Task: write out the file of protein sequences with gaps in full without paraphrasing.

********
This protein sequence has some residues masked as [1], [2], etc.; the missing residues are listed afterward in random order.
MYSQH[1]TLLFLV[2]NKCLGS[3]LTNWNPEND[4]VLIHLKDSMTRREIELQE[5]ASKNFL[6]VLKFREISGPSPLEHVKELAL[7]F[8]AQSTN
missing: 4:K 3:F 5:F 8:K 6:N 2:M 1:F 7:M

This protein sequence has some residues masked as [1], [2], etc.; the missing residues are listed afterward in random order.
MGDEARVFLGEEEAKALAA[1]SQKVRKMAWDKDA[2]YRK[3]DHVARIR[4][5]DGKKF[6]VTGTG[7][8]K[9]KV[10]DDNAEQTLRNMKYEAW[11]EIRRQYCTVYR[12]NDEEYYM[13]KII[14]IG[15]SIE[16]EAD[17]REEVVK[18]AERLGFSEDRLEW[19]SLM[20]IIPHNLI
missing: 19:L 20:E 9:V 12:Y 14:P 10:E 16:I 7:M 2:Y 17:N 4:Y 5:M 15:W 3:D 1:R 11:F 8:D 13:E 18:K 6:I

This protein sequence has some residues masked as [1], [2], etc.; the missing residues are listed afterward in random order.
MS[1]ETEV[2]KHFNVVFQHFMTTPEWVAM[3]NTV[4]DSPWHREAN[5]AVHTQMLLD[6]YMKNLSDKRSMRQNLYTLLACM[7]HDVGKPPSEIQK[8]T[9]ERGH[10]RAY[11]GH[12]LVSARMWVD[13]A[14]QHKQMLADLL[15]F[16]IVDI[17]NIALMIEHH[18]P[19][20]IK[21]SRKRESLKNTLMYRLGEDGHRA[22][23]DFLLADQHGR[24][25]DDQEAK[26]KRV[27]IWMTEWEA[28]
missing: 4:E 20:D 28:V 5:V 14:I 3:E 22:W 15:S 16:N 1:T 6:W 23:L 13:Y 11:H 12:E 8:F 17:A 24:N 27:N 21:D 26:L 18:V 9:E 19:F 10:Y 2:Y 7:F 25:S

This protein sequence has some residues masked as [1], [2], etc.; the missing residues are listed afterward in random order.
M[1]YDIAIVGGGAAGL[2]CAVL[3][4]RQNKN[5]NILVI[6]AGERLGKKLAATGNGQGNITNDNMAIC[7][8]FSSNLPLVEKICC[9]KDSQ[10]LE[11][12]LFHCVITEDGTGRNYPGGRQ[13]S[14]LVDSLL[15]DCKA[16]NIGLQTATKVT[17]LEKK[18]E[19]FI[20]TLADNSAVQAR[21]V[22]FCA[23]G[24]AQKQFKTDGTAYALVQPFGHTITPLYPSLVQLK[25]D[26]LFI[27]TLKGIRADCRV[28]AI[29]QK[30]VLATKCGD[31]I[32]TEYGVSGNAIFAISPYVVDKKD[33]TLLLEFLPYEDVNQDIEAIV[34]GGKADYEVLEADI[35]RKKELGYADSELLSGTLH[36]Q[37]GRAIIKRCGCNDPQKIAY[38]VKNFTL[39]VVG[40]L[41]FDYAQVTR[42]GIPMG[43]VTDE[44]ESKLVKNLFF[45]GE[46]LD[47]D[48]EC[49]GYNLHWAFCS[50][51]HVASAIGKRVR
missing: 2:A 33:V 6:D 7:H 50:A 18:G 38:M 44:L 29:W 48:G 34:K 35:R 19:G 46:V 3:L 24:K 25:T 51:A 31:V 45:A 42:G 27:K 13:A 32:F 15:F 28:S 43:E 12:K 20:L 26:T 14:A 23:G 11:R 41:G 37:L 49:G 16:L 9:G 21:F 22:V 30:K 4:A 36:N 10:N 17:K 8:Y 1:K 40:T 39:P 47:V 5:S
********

This protein sequence has some residues masked as [1], [2], etc.; the missing residues are listed afterward in random order.
MYSQH[1]TLLFLV[2]NKCLGS[3]LTNWNPEND[4]VLIHLKDSMTRREIELQE[5]ASKNFL[6]VLKFREISGPSPLEHVKELAL[7]F[8]AQSTN
missing: 4:K 3:F 5:F 8:K 6:N 2:M 1:F 7:M

This protein sequence has some residues masked as [1], [2], etc.; the missing residues are listed afterward in random order.
MGDEARVFLGEEEAKALAA[1]SQKVRKMAWDKDA[2]YRK[3]DHVARIR[4][5]DGKKF[6]VTGTG[7][8]K[9]KV[10]DDNAEQTLRNMKYEAW[11]EIRRQYCTVYR[12]NDEEYYM[13]KII[14]IG[15]SIE[16]EAD[17]REEVVK[18]AERLGFSEDRLEW[19]SLM[20]IIPHNLI
missing: 19:L 20:E 9:V 12:Y 14:P 10:E 16:I 7:M 2:Y 17:N 4:Y 5:M 15:W 3:D 1:R 11:F 8:D 13:E 18:K 6:I

This protein sequence has some residues masked as [1], [2], etc.; the missing residues are listed afterward in random order.
MS[1]ETEV[2]KHFNVVFQHFMTTPEWVAM[3]NTV[4]DSPWHREAN[5]AVHTQMLLD[6]YMKNLSDKRSMRQNLYTLLACM[7]HDVGKPPSEIQK[8]T[9]ERGH[10]RAY[11]GH[12]LVSARMWVD[13]A[14]QHKQMLADLL[15]F[16]IVDI[17]NIALMIEHH[18]P[19][20]IK[21]SRKRESLKNTLMYRLGEDGHRA[22][23]DFLLADQHGR[24][25]DDQEAK[26]KRV[27]IWMTEWEA[28]
missing: 4:E 20:D 28:V 5:V 14:I 3:E 22:W 15:S 16:N 1:T 6:W 23:L 13:Y 11:H 12:E 8:F 17:A 24:N 27:N 21:D 26:L 18:V 9:E 19:F 10:Y 2:Y 7:F 25:S

This protein sequence has some residues masked as [1], [2], etc.; the missing residues are listed afterward in random order.
M[1]YDIAIVGGGAAGL[2]CAVL[3][4]RQNKN[5]NILVI[6]AGERLGKKLAATGNGQGNITNDNMAIC[7][8]FSSNLPLVEKICC[9]KDSQ[10]LE[11][12]LFHCVITEDGTGRNYPGGRQ[13]S[14]LVDSLL[15]DCKA[16]NIGLQTATKVT[17]LEKK[18]E[19]FI[20]TLADNSAVQAR[21]V[22]FCA[23]G[24]AQKQFKTDGTAYALVQPFGHTITPLYPSLVQLK[25]D[26]LFI[27]TLKGIRADCRV[28]AI[29]QK[30]VLATKCGD[31]I[32]TEYGVSGNAIFAISPYVVDKKD[33]TLLLEFLPYEDVNQDIEAIV[34]GGKADYEVLEADI[35]RKKELGYADSELLSGTLH[36]Q[37]GRAIIKRCGCNDPQKIAY[38]VKNFTL[39]VVG[40]L[41]FDYAQVTR[42]GIPMG[43]VTDE[44]ESKLVKNLFF[45]GE[46]LD[47]D[48]EC[49]GYNLHWAFCS[50][51]HVASAIGKRVR
missing: 2:A 33:V 6:D 7:H 50:A 18:G 38:M 44:L 29:W 48:G 34:K 35:R 19:G 46:V 3:L 24:K 25:T 51:A 31:V 45:A 42:G 27:K 13:A 32:F 15:F 28:S 43:E 12:K 20:L 26:T 14:A 23:G 11:R 41:G 37:L 49:G 16:L 9:G 21:F 22:V 30:K 4:A 36:N 10:N 17:K 8:Y 1:K 40:T 39:P 47:V 5:S